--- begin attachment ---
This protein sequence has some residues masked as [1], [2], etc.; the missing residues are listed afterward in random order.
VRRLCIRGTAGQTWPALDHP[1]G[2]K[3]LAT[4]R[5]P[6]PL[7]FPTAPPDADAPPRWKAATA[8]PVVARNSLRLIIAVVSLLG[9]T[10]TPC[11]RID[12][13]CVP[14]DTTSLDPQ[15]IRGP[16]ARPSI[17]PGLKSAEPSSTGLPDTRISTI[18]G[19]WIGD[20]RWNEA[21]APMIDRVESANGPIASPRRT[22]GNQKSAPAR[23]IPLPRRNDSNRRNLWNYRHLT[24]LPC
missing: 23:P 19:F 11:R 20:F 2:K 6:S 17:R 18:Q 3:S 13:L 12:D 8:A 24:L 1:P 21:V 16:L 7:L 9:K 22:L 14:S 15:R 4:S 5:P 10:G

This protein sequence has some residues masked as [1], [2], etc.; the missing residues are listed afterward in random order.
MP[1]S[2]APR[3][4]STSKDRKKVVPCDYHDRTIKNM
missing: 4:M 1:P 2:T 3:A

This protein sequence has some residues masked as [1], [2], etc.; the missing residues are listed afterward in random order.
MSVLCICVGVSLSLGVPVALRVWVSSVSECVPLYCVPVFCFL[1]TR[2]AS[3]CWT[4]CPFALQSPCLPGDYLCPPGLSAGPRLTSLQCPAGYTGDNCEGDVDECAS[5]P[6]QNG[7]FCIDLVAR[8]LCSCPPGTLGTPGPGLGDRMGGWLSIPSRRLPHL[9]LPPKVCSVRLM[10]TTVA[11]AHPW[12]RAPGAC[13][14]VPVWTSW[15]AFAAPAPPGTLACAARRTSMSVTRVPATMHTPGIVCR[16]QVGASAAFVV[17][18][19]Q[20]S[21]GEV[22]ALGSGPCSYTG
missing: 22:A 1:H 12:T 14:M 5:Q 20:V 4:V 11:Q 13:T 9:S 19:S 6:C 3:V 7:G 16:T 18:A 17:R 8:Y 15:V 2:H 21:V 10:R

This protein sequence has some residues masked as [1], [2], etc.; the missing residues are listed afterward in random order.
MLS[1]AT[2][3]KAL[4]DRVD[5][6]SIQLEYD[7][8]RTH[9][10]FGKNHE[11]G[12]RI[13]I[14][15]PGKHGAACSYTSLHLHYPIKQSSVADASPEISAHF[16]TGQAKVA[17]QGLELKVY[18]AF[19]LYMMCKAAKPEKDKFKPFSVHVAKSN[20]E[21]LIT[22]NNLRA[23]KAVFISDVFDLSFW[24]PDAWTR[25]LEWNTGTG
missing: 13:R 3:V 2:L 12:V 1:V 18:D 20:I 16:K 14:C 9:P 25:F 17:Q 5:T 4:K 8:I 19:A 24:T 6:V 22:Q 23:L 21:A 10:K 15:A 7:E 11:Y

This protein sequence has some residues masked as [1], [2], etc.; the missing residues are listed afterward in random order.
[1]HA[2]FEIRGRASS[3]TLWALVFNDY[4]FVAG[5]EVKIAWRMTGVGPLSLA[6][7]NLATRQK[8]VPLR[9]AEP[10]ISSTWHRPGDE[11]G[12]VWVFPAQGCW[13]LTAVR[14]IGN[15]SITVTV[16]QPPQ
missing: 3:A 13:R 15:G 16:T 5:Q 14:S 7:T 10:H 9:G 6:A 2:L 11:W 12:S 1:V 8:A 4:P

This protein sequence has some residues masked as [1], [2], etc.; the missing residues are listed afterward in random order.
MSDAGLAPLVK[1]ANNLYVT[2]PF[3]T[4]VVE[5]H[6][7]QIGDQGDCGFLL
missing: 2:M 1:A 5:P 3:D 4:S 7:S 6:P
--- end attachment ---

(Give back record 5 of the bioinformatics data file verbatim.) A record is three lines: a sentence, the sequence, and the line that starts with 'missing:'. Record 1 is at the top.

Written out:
This protein sequence has some residues masked as [1], [2], etc.; the missing residues are listed afterward in random order.
[1]HA[2]FEIRGRASS[3]TLWALVFNDY[4]FVAG[5]EVKIAWRMTGVGPLSLA[6][7]NLATRQK[8]VPLR[9]AEP[10]ISSTWHRPGDE[11]G[12]VWVFPAQGCW[13]LTAVR[14]IGN[15]SITVTV[16]QPPQ
missing: 3:A 13:R 15:G 16:T 5:Q 14:S 7:T 10:H 9:G 6:A 2:L 11:W 12:S 1:V 8:A 4:P